n
s are formed:
CH
3
OH+CH
2
O HO(CH
2
O)CH
3
. ¸¸ .
HF
1
(I)
HO(CH
2
O)
n−1
CH
3
+CH
2
O HO(CH
2
O)
n
CH
3
. ¸¸ .
HFn
(n ≥ 2) (II)
H
2
O+CH
2
O HO(CH
2
O)H
. ¸¸ .
MG
1
(III)
Table 3 – UNIFAC interaction parameters a
i,j
/K (Kuhnert, 2004).
Group i Group j
1 2 3 4 5 6 7 8 9
1 – 867.8 0.0 189.2 237.7 83.36 0.0 238.4 238.4
2 −254.5 – a
2,3
(T) 189.5 −229.1 300.0 −219.3 a
2,8
(T) 289.6
3 0.0 a
3,2
(T) – a
3,2
(T) 237.7 83.4 0.0 0.0 410.0
4 59.2 −191.8 a
2,3
(T) – −229.1 300.0 −142.4 289.6 289.6
5 28.06 353.5 28.06 353.5 – 156.4 112.8 −137.1 −137.1
6 251.5 1318.0 251.5 1318.0 986.5 – 447.8 697.2 697.2
7 0.0 423.8 0.0 774.8 1164.8 273.0 – 238.4 238.4
8 −128.6 a
8,2
(T) 0.0 −181.0 249.1 16.5 −128.6 – 0.0
9 −128.6 −181.0 −71.2 −181.0 249.1 16.5 −128.6 0.0 –
a
2,3
(T)/K=−225.5+0.7205(T/K), a
3,2
(T)/K=1031.0−1.749(T/K), a
2,8
(T)/K=451.64−114, 100/(T/K), a
8,2
(T)/K=−1018.57+329, 900/(T/K) .
698 chemical engineering research and design 9 0 ( 2 0 1 2 ) 696–703
HO(CH
2
O)
n−1
H+CH
2
O HO(CH
2
O)
n
H
. ¸¸ .
MGn
(n ≥ 2) (IV)
As formaldehyde is an important chemical, these reac-
tions have intensively been studied, see e.g. Hahnenstein et
al. (1994), Maiwald et al. (2003), Ott et al. (2005) and references
therein. The reaction rates are very high at low pH-values so
that under the conditions of the present study the chemical
equilibriumof the Reactions (I)–(IV) is attained on a time scale
which is much faster than that of the formation of methy-
lal. It can therefore be assumed that equilibrium is attained
instantaneously. The equilibriumdistributionof the oligomers
mainly depends on the overall formaldehyde concentration
and the methanol/water ratio. At the conditions studied in
the present work, HF
1
and MG
1
are the predominant species.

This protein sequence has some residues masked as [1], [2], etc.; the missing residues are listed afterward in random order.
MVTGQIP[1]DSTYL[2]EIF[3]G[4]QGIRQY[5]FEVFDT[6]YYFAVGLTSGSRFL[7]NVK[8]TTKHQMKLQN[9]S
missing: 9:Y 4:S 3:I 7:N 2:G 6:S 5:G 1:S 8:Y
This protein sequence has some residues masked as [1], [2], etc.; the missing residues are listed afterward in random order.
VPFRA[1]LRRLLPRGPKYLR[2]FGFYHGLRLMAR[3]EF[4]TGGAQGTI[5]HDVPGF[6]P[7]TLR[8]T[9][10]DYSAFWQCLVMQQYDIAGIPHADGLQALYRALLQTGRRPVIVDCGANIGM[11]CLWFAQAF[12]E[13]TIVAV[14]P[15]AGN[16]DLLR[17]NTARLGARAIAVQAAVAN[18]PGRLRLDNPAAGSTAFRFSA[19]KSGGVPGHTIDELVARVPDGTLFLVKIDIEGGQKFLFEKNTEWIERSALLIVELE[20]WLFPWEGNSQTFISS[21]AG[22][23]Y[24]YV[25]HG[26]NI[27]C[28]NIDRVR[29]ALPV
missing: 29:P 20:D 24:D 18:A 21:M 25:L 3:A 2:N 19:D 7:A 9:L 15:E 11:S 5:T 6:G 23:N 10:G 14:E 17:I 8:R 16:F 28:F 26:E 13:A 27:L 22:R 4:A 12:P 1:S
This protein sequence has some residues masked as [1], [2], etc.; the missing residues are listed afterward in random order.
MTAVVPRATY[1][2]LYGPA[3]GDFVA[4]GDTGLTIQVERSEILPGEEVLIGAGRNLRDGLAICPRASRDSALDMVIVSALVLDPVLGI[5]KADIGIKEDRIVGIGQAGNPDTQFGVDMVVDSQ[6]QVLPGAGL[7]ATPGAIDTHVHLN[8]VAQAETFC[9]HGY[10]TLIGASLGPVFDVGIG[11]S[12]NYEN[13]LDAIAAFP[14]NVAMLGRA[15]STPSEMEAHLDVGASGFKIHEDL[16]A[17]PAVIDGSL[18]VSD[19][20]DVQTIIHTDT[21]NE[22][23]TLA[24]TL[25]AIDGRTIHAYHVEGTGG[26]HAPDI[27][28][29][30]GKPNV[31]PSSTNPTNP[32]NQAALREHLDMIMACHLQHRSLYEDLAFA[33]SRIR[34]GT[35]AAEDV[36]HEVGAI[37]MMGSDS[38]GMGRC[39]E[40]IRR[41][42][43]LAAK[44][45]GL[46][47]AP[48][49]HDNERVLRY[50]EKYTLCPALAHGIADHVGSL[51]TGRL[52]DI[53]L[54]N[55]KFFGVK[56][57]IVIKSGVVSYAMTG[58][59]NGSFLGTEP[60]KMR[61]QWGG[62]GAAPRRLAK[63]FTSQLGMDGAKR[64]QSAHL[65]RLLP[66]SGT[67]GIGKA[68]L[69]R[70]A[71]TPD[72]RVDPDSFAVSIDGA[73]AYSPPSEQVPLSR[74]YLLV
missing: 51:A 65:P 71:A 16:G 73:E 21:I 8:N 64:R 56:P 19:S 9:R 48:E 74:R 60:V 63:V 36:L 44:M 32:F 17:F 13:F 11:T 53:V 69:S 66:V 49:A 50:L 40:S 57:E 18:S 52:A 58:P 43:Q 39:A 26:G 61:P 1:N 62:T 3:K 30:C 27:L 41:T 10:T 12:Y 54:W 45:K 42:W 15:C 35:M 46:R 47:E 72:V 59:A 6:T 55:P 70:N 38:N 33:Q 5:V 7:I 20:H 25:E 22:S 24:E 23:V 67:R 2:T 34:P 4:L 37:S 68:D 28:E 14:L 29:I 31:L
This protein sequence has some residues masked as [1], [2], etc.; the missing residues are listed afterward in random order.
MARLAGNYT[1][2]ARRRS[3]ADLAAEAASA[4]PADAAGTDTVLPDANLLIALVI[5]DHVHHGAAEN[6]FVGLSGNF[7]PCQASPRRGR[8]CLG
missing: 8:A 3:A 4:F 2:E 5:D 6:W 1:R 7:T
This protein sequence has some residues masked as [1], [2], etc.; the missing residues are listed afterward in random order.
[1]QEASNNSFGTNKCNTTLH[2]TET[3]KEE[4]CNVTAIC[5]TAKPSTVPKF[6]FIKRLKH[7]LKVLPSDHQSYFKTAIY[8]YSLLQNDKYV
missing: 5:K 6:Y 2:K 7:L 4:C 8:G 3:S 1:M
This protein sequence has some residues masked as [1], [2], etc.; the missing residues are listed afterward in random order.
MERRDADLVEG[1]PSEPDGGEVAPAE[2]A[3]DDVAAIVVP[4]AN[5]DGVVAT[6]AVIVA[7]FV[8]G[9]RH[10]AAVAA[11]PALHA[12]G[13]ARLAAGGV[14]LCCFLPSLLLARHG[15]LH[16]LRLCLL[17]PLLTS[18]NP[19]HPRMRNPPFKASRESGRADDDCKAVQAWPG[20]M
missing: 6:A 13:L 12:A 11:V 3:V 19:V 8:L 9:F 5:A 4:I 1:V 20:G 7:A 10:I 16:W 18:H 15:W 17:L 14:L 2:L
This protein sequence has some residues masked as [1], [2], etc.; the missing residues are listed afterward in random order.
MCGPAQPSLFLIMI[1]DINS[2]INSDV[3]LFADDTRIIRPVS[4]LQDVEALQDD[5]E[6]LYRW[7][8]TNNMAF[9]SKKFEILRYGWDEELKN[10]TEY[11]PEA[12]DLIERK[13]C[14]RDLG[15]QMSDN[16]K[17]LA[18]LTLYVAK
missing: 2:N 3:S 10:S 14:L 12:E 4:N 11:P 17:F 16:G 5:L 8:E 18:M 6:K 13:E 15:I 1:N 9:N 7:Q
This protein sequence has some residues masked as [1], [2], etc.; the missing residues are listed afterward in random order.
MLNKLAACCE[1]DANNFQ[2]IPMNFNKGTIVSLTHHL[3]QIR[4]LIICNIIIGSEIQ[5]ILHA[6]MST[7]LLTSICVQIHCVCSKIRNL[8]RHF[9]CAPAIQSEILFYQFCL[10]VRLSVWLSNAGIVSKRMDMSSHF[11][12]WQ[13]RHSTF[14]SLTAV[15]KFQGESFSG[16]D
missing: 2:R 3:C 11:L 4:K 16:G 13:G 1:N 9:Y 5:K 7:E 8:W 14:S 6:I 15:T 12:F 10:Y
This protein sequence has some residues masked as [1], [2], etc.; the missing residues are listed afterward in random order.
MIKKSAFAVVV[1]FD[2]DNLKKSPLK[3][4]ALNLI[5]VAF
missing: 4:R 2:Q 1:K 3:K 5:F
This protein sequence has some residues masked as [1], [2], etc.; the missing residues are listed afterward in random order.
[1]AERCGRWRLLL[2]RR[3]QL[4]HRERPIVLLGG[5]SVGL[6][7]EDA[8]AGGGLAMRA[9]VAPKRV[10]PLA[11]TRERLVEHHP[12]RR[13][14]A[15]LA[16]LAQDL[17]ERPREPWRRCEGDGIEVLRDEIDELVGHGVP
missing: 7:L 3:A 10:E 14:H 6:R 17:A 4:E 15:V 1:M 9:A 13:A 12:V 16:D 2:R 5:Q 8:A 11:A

Even though monomeric formaldehyde plays the central role
in the reaction network, its concentration is always very low.
Typical numbers are of the order of 5×10
−5
mol/mol (calcu-
lated by the use of the model and parameters published by
Kuhnert (2004)) for the conditions studied in the present work.
Whereas Reactions (I)–(IV) occur in all methanolic, aqueous
formaldehyde solutions and, hence, no catalyst is needed,
the formation of acetals which is discussed now only occurs
in the presence of acidic catalysts. In the presence of such
catalysts, the hemiacetals HF
n
react with methanol forming
acetals:
HO(CH
2
O)
n
CH
3
+CH
3
OH
H
+
H
3
CO(CH
2
O)
n
CH
3
+H
2
O (V)
The first acetal (n=1) is methylal. A more detailed scheme of
the reaction mechanism of methylal formation is discussed
by Kolah et al. (1996). The formation of the longer-chained
acetals withmore thanone CH
2
Ogroup (n>1) is not important
at the conditions studied in the present work. They were not
detected in the experiments and are therefore not included in
the model.
3. Experimental
3.1. Chemicals and analysis
The feedstock that was used for the experiments was pre-
pared by dissolving paraformaldehyde in methanol and water.
Paraformaldehyde was purchased from Merck, methanol
(purity 99.9%) was purchased from Sigma Aldrich and water
was bidistilled. Gas chromatography with the internal stan-
dard method was applied to determine the fractions of
methanol, water and methylal. An Agilent 6980N gas chro-
matograph equipped with a heat conductivity detector and an
Agilent J&P HPINNOWax column (diameter 0.32mm, length
30m, film thickness 0.32␮m) was used. The sodium sulfite
method was applied to determine the fraction of formalde-
hyde in the mixtures (Walker, 1963). Upon the analysis, the
formaldehyde oligomers are split up, hence, overall concen-
trations of methanol, water, methylal and formaldehyde are
measured. Each sample was analyzed several times, the max-
imumrelative deviations were 3% for methanol, 6% for water,
4%for formaldehyde and 5%for methylal. These numbers are
considered also as estimated error of the analysis. The high
error for methylal is due to the difficult handling of that low-
boiling substance.
Table 4 – Properties of the acidic ion exchange resin
Amberlyst 15.